The Roundhouse is a frenzied mess of tangled agendas, drawn out hearings, quick amendments and other mysteries that will all come to an end on Thursday at noon. But it's Leaf Brief day, so we're here to unpack the latest news on cannabis legislation, including another wrinkle in whether out-of-state residents will be issued New Mexico cards much longer. Plus, catch up on the cannabis news around the web with a focus on more stats than you can shake a stick at.
SFR’s Cannabis News
Crossing the Cannabis Line
Lawmakers cruise toward ditching out-of-state patients, namely Texans
Lawmakers Won't Give Up on Cannabis Law
Sponsors, economist say financial boon to NM is hard to ignore, forecast for 2021 legalization
Bill would reduce risk for tribal patients
Sen. Benny Shendo, D-Jemez Pueblo, has introduced a bill, SB 271, that would protect medical cannabis patients on tribal land from federal interference.
The problem for patients on tribal land is that because those lands are held in federal trust, they fall under the national ban on cannabis. Tribal patients are allowed to possess cannabis under New Mexico laws, but when they return to tribal lands, they can still face federal prosecution. The bill attempts to add some protections for them. SB 271 passed in the Senate on a 24-16 vote on Feb. 14 and is currently waiting to be put on the House calendar.
House legislator recuses self from cannabis bills
Democratic House Speaker Brian Egolf of Santa Fe has recused himself from a bill regarding cannabis patients and state residency rules.
Egolf, an attorney, also represents Ultra Health, the state's largest medical marijuana company, in his private practice, and he recused himself because of the conflict of interest. The company is also the advertising sponsor of Leaf Brief.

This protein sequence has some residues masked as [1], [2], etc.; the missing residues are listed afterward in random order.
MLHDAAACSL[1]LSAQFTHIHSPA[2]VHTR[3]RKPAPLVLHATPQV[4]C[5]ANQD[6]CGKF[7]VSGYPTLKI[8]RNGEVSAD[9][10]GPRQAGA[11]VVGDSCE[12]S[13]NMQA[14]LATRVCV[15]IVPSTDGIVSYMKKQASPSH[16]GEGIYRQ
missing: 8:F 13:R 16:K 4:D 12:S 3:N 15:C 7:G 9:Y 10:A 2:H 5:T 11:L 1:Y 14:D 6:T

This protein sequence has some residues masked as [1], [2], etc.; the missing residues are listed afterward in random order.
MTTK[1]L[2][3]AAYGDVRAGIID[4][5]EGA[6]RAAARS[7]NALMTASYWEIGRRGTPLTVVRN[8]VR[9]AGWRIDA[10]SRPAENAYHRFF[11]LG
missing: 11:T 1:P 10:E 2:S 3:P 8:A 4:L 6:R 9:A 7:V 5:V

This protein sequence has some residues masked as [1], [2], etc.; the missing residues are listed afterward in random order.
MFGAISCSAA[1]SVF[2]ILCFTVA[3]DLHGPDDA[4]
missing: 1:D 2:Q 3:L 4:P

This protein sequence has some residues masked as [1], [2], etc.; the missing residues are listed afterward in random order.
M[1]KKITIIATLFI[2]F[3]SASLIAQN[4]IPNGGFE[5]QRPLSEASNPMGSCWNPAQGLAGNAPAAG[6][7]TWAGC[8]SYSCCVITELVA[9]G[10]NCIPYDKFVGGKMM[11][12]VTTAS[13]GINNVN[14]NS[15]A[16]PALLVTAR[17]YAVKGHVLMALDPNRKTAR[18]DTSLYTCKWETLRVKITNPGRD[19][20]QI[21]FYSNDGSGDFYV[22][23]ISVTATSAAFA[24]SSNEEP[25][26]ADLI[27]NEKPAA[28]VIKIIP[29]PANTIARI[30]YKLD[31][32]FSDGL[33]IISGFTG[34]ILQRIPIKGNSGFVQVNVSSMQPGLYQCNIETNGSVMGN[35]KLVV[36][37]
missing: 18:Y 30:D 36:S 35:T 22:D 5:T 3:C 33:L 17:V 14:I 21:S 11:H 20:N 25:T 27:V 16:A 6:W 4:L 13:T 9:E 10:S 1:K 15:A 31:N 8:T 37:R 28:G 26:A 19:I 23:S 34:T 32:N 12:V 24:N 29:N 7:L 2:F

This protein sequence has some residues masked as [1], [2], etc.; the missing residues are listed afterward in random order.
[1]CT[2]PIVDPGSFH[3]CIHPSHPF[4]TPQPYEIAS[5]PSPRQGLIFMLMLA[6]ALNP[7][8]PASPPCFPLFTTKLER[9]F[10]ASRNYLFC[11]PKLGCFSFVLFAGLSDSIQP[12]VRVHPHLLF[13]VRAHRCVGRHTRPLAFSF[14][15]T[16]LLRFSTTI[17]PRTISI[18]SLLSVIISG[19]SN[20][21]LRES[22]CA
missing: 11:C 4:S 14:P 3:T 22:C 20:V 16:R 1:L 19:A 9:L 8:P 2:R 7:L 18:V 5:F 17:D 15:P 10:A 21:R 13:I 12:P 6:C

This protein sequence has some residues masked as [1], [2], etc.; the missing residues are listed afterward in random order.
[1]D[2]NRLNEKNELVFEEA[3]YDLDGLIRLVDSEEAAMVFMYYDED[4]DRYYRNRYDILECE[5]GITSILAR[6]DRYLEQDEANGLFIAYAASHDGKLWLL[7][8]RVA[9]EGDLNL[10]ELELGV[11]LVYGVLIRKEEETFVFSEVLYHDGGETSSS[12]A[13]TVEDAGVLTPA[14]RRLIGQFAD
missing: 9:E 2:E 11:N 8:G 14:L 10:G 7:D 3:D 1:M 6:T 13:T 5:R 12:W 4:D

Ultra Health is in a dispute with the state Health Department over residency requirements.
Poll shows New Mexicans favor legal cannabis
A new poll by the Albuquerque Journal found that 61% of adults living in New Mexico approve of recreational cannabis legalization.
Of the remaining 39%, 33% said they oppose legalization and the rest were uncertain or failed to respond.
Age and political affiliation seem to be the two biggest factors in determining attitudes about cannabis. In the poll, 73% of those ages 18-49 approved of legalization, while only 46% of those over age 50 did. Democrats and Independents also favored legalization by 73% and 63% respectively, while Republicans were 36% in favor and 55% opposed.
Around the Web
More young people use cannabis regularly
Reported cannabis use in the United States has remained at a steady 12% or so for the past four years, but a national survey by Gallup shows that more young people ages 18-29 are consuming cannabis.
In the survey, about 22% of those ages 18-29 said they regularly consumed cannabis. That's compared to 11% of those ages 30-49, 12% of those ages 50-64 and 3% of people age 65 and older.
Businesses looking to focus on cannabis products are interested in the statistics as a way to grow their offerings. Younger users are also more likely to favor edibles, vapes and infused beverages than older consumers.
Legalization drives warehouse space demand
Demand for warehouse space to both store and grow cannabis has been increasing dramatically in recreational cannabis states, according to a study by the National Associate of Realtors.
In the past two years, demand has increased in 42% of markets where cannabis has been legal for more than three years—Washington, Oregon, Colorado and Alaska.
Demand increased 34% in states that legalized after 2016, and demand in states without recreational legalization increased by 18%.
Colorado cannabis finds advertising work-around
Cannabis companies in Colorado have found a creative work-around to state bans on advertising and billboards.
The companies found a loophole that lets them sponsor state highways and put their logos on the road signs. So far, 51 dispensaries, cultivators, manufacturers and edible producers have sponsored highways across the state, according to the Adopt a Highway Maintenance Corporation.
Cannabis companies still make up less than half of all organizations that participate in the Clean Colorado road program. But collectively, cannabis companies are covering about 198 miles, or 66%, of the roads that are actively sponsored.